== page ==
The mythological texts about St. Sisinnius counteracting a female demon are known in Arabic, Aramaic, Armenian, Bulgarian, Byzantine Greek, Georgian, Jewish, Coptic, Latvian, Lithuanian, Modern Greek, Romanian, Russian, Serbian, Syriac, Ukrainian, Ethiopian, and various other traditions. St. Sisinnius' Legend (SL) is spread on the territories of Near East, Balkans, the Caucasus, North-Eastern and Eastern Africa. Among Russians and Ukrainians SL has transformed into charms for fever, which existed on the territory of Ukraine and the European part of Russia, Siberia, and the Far East of Russia. SL has been recorded since the middle of the first millennium A.C. till the 20th century, approximately one thousand and a half years.

For the last 150 years folklore researchers, historians of literature and culture, linguists, and researchers of theology have paid their professional attention to SL. The legend has been investigated in countries such as Great Britain, Bulgaria, Germany, Greece, Israel, Poland, Russia, Romania, Serbia, Finland, France, the USA, and others. The general bibliography of publications devoted to SL at the present time includes many hundreds of articles and could be a subject for additional research.

Reviews of literature dedicated to the research of SL in Aramaic, Armenian, Byzantine Greek, Eastern Slavic, Modern Greek, Jewish, Coptic, Romanian, Syriac, Ethiopian, and Southern Slavic traditions are mentioned at the beginning of each corresponding chapter in the book.

The first researchers of SL mainly based their works on Byzantine Greek, Southern Slavic, and Romanian traditions, in which the coexistence of two types of plots is typical. Moses Gaster called one of them Sysoi-type, in reference to the name of the character who takes the place of St Sisinnius in a Romanian version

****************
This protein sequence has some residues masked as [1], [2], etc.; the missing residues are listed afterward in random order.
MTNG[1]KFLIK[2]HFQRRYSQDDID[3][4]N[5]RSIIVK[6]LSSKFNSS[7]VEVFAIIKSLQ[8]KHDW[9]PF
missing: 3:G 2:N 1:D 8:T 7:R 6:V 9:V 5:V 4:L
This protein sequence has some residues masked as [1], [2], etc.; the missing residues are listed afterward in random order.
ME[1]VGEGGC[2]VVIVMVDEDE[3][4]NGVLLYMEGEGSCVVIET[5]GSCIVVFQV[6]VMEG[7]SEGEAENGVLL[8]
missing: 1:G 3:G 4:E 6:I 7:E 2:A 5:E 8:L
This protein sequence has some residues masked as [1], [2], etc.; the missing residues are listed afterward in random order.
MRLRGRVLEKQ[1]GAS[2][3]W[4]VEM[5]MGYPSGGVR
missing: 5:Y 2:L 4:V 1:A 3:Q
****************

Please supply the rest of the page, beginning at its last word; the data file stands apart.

of SL. Another he called Aveshtitsa-type, according to the name of the demoness [21]. Richard Greenfield, using Byzantine-Greek material later defined these types as Mikhail-type and Sisinnius/Melitene-type [23].

The Mikhail-type plot is represented in oral charms and records on amulets. "One is the most well spread texts for charms for women in labor (known in many languages of people of the Near East and Eastern Europe who used it later against the evil-eye and other diseases) tells of some saint (either Ilya, Mikhail, Sisinnius, or another) who often in texts has come down a road on a hill, meets a witch (usually near the sea coast), and asks where she is going. Having heard that she is going in the house of a women who is going into labor with the purpose to harm her, he forces her to say 9 (12, 40) of her names and swear that she will not harm the baby if she sees all of her names in the house. Amulets and charms for women in labor against Lilit must consist of not only three names of angels who tried to bring back Lilit, but also the names of Lilit herself" [10].

According to Sisinnius/Melitene-type, the demoness kidnaps and kills the children of Melitene, her brother Sisinnius chases after the criminal, catches her, and forces her to bring back the children alive. At the end of the text the demoness says all of her names and promises not to touch people who pronounce all her names and/or the name of Sisinnius or keep the record of all these names.

Under the name of "St Sisinnius' Legend" at least two plots are mentioned which include common situations, episodes, and characters; however the plots may more or less significantly differ from each other.

SL is indefinite enough in character as to which genre it pertains to. For most texts the combination of narrative, religious, and incantational (magical) influences is typical. In different ethnographical and language versions and plot types these elements are represented in different proportions. For example, texts of the Mikhail-type may be close to charms, but texts of the Sisinnius/Meli-tene-type sometimes grow into a history of the saint's life.

Some traditions know two types of SL plots, but other traditions know only one of them. Even when two plots may be strongly different from each other they have something in common. In particular, in both plots characters meet each other and start a dialogue. Texts with this episode are known in many traditions and are marked as Encounter-charms (in German "Begegnungssegen"). Danish researcher Ferdinand Ohrt pointed out that encounter charms have three parts: a composition (including an introduction), dialogue, and then a final part. Also

there is a description of two or several characters and their interactions which leads to the improvement of the situation. Ohrt emphasized several types of encounter charms. SL belongs to those where a sacred character meets a personified disease or an evil spirit, starts a dialogue with it, and after chases it out [24, p. I592-I593].